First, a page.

How to Unleash Underutilized Private Activity Bonds to Build More Affordable Rental Housing

Published by Michael Novogradac on Monday, September 12, 2016 - 12:00am

In 2015, 13 states didn’t allocate any private activity tax-exempt bond (PAB) cap to affordable rental housing, according to the Council of Development Finance Agencies (CDFA). Meanwhile, also in 2015 $65 billion in available PAB cap went unused, $54.5 billion of which was carried forward to 2016. And from about 30 states according to the CDFA, an aggregate $10.5 billion could not be carried forward and was abandoned last year. A rough estimate indicates this lost resource just in one year could have made possible 80,000 more affordable apartments. At a time when affordable housing needs throughout the United States are so great, now is the time to review how to unleash this bond cap so more affordable rental housing can be built.

 

Blog Graph 2015 Abandoned PAB Volume Cap
Click to Enlarge

 

Program Basics

Like the broader category of municipal bonds, interest income from PABs is generally exempt from federal and often state income tax. Historically, this income tax exclusion allowed housing bond issuing agencies to sell bonds to investors at lower interest rates, which in turn led to housing bond-financed mortgages, both single family and multifamily, to be at a lower rate than comparable market-rate mortgages. However in recent years this has become less common, because of the low interest rate environment, the fallout from the mortgage crisis, and a variety of other factors.

For 2016, states are allocated the greater of $100 per capita or $302 million for multiple PAB-eligible purposes (known as the PAB volume cap). State bond agencies issue bonds themselves or allocate PAB cap to other bond issuing agencies. Bond issuing agencies have up to three years to use PAB cap before the cap authority expires. Eligible uses include transportation infrastructure, industrial development activities, student loans, and housing.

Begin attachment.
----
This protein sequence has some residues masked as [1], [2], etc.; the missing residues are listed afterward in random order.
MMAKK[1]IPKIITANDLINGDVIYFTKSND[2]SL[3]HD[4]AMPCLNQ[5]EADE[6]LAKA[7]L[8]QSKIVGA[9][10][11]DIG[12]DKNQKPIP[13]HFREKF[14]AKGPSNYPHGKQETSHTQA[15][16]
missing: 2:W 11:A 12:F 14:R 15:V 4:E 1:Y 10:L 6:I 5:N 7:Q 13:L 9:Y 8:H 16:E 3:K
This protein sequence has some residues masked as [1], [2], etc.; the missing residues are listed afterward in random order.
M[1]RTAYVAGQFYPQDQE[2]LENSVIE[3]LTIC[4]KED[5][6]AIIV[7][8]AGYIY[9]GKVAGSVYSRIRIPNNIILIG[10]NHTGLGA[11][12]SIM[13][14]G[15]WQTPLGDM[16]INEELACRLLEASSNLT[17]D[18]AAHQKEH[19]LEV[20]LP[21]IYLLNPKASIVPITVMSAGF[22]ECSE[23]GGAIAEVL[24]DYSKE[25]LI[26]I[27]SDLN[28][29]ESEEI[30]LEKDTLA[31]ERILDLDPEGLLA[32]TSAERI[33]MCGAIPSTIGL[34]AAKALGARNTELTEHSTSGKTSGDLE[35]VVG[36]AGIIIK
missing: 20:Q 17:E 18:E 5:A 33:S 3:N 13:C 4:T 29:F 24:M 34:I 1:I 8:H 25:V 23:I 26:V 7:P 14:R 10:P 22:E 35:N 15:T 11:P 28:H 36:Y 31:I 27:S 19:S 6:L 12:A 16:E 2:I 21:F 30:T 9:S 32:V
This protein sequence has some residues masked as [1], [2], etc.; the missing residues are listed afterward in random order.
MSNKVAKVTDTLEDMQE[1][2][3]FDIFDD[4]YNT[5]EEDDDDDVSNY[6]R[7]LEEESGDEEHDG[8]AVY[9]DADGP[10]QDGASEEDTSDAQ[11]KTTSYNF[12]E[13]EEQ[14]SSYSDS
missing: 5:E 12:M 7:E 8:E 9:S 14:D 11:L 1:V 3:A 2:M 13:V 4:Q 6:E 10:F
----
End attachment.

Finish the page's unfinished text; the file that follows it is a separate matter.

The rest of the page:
More specifically, one of the statutorily-eligible PAB purposes is building, acquiring and/or rehabilitating rental properties for households at or below 60 percent of area median income. The bonds may be used for short-term (e.g., for construction financing) or permanent loans. Upon meeting certain requirements, properties with PAB financing also generate 4 percent low-income housing tax credits (LIHTCs). In exchange for reduced tax liability, investors, often financial institutions, make equity investments in partnerships to partially fund acquisition, construction, and/or rehabilitation.

The good news for those in need of affordable housing is that in 2015 $6.6 billion of bond cap was used for the production and renovation of affordable rental housing. 

Historic Context

With interest rates at all-time lows, existing property cash flow can generally support more PAB debt financing. Similarly, the amount of equity investment per dollar of tax credit, or equity pricing, is higher than before the 2008-2009 recession. As such, investment equity generated from tax credits is at all-time highs. The combination of higher supportable bond debt and tax credit equity means less financing is needed from other sources and PAB deals are more feasible now than in recent memory.

This greater feasibility of PAB financed rental housing comes at a time when, by any measure, there is a tremendous need both for new affordable rental housing and rehabilitation of the existing stock. More than 11 million households pay more than half of their income toward rent, and there are only 31 affordable apartments for every 100 extremely low-income households. Many of the 1.5 million federally assisted, privately owned apartments are decades old and in need of repair, yet also are at risk of no longer being affordable. The 1.1 million units public housing also are aging and have tens of millions of dollars of unmet need for repairs.

Three Steps to More Affordable Rental Housing

The first step in unleashing PABs for affordable rental housing is simply for states to allocate more of their PABs to rental housing. The second step is to ensure no PAB authority is allowed to expire and to increase utilization so less bond cap is carried forward. The third step is to get more residential rental housing built per dollar of PAB bond cap.

Step One: Allocate More to Residential Rental Housing